BEIJING, Aug. 10 -- China and the United States
must now cooperate like never before to slow the pace of climate change, experts
Indeed, China and the U.S. need to reach an agreement
in December at the Copenhagen climate talks on how to slow greenhouse gas
emissions and transition to low-carbon sources of energy, some experts said.
Given China's basic conditions and the international
norms, the Chinese government has always insisted on the principle of "common
but differentiated responsibilities" established by the UN Framework Convention
on Climate Change.
"China and the United States are different in their
stages of development, national conditions and historic footprints, so I think
they should shoulder different responsibilities in tackling climate change,"
said Zhang Guobao, president of China's National Energy Administration.
Despite those differences, the two nations signed an
agreement at the recent U.S.-China Strategic and Economic Dialogue calling for
deeper ties on clean-energy technology. US Secretary of State Hillary Clinton
praised the accord and said it would serve as the foundation for a new global
"We cannot ignore that the atmosphere was positive
and there's a willingness to take this discussion to the next level," said
Julian Wong, senior policy analyst at the Center for American Progress, a
Washington DC think tank. That means hammering out a decisive plan of action,
Rodger Baker, director of East Asia analysis at
Stratfor, a global intelligence company, said the two sides will have to make
some sort of compromise.
That, he said, may include allocating funds and
technology for carbon capture - an approach to reducing global warming by
capturing carbon dioxide from large sources such as power plants.
U.S. Democratic Senator John Kerry, chairman of the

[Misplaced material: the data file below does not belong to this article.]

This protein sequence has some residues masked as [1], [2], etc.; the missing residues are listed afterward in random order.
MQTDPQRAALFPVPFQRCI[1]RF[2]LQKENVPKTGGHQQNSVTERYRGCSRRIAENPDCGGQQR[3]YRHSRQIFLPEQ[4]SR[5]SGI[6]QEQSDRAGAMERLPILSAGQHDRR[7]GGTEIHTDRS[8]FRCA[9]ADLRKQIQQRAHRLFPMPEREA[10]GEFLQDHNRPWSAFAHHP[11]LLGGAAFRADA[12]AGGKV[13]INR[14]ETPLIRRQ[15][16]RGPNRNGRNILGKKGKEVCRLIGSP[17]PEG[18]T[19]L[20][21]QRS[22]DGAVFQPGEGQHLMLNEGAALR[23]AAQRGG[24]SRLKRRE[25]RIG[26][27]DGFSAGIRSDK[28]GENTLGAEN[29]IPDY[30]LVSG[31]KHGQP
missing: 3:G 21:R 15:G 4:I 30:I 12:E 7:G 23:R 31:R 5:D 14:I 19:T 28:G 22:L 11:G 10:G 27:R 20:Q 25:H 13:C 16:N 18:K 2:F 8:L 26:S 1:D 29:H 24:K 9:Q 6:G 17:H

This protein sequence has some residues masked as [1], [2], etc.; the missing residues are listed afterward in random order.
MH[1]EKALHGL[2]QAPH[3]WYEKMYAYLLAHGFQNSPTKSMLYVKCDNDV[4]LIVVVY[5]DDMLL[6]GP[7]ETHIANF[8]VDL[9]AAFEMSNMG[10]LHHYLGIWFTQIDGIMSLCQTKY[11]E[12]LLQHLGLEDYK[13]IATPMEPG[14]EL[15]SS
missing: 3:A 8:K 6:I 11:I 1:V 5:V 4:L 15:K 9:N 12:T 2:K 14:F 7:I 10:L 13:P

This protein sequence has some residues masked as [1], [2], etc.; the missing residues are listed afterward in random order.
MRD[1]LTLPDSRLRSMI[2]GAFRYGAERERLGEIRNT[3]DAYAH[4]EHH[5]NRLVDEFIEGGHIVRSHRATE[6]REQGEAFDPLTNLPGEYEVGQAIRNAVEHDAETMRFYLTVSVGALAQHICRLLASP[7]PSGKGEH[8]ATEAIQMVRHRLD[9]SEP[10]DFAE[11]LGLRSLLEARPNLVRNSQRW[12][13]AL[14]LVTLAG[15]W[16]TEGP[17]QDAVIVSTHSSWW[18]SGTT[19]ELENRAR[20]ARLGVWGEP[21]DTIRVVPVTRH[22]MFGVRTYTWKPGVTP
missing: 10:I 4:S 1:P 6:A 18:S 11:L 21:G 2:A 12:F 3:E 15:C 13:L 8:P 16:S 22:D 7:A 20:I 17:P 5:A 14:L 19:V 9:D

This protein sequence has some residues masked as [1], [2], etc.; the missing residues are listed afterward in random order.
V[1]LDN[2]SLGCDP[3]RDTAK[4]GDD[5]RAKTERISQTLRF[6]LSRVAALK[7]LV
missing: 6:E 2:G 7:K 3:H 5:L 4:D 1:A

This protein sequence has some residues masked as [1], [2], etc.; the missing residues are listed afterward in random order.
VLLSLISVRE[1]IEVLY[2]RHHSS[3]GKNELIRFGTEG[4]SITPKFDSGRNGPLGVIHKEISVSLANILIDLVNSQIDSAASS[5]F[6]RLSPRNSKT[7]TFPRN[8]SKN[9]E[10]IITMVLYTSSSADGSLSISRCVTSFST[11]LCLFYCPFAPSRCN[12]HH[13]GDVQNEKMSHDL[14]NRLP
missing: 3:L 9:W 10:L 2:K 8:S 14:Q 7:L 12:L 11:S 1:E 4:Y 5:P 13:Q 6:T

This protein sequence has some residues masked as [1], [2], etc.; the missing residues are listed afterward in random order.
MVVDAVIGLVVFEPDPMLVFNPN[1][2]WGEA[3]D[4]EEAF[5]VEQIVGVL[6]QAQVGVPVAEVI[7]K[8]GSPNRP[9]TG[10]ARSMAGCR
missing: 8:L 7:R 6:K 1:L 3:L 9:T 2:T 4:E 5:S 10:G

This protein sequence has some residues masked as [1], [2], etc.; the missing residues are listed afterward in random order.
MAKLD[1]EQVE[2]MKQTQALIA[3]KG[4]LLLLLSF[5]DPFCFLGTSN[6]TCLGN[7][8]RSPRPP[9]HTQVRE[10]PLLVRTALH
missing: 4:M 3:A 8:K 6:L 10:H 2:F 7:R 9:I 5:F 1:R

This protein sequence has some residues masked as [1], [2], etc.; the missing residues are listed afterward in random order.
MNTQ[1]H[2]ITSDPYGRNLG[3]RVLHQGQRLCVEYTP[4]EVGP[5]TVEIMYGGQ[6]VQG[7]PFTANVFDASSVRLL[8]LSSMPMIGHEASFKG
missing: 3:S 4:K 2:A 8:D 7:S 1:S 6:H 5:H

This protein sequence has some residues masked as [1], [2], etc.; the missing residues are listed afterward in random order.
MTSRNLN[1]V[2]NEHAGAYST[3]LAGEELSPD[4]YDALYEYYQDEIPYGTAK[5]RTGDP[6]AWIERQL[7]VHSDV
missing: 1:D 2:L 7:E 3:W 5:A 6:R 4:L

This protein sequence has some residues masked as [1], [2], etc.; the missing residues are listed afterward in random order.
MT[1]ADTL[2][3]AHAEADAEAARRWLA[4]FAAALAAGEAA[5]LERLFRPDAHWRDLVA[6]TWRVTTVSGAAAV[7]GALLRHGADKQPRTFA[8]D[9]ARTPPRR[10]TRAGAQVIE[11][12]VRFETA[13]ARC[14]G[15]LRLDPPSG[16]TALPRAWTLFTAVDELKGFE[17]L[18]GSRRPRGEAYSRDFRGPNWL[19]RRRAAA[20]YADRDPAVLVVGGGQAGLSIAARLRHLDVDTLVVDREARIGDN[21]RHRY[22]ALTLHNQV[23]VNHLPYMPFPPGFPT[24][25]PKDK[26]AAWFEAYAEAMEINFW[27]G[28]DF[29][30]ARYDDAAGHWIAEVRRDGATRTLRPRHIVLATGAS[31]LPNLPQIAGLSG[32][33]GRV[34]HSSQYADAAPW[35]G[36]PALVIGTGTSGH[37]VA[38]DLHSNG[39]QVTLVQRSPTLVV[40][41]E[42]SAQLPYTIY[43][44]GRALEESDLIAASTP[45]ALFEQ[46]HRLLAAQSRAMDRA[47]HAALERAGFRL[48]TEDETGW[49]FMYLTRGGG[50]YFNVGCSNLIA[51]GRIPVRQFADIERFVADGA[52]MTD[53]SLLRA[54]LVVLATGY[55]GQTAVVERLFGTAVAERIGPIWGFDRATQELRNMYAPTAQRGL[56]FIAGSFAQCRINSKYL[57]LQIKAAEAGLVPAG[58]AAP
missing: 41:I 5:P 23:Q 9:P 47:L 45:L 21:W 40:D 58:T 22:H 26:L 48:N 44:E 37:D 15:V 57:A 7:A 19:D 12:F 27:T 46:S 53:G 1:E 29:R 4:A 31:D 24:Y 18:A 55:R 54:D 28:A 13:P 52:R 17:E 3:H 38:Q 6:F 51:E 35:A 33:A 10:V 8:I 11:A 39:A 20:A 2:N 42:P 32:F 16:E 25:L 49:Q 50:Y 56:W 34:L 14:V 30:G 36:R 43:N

Senate Foreign Relations Committee, praised China's investment in alternative
energy, which is second only to green-minded Germany.
Kerry said last month that China "must not emulate
our energy past" by overlooking the environment in favor of industrial
China has a right to develop its economy "but we ask
that they do so in a way that does not represent the mistakes that the US has
made in the past," Kerry said.
Meanwhile, Kerry said, the U.S. must pass new climate
legislation at home. It remains unknown whether Congress will pass a bill by
December but Kerry said "we will keep working until we have the votes."
"I don't think a global deal is impossible without
(U.S. domestic) legislation," Wong said. "But if there is no vote (before
December) it could send a negative message to the world."
Wong thought sharing technology was crucial to
slowing climate change. Indeed, China is calling for more technology transfers
from the U.S., something Kerry said Washington would work toward achieving.
"If the U.S. is willing to engage fully with China in
bilateral cooperation or joint research and development, it will mean a transfer
of technological assistance," he said.
Last month's launch of a joint research project to
produce more fuel-efficient vehicles and buildings may be a precursor for future
efforts, he said.
In spite of a modest 15 million
U.S.dollars budget, the effort is an important symbolic gesture, Wong said.
"It's a first step, but a lot more needs to happen. Those ideas in joint
research need to be fleshed out and they need to decide how they will develop
jointly," he said. "The world will be looking for more announcements along these
Baker agreed there was much room for cooperation in
the private sector. "Lots of companies want to get the jump on green technology
and products and whoever can do this can get a competitive advantage," he
Joint ventures could occur in areas such as batteries
for electric vehicles, for example. Later the Chinese might sell products such
as energy-efficient light bulbs on the international market. Foreign firms will
also want to bring those types of products to the Chinese market, which could
lead to joint ventures, he said.
Whatever happens, Kerry said, the two nations must
act quickly. "We don't have much time," Kerry said while quoting Chairman Mao
Zedong. The U.S. and China, he said, must "seize the day, seize the hour."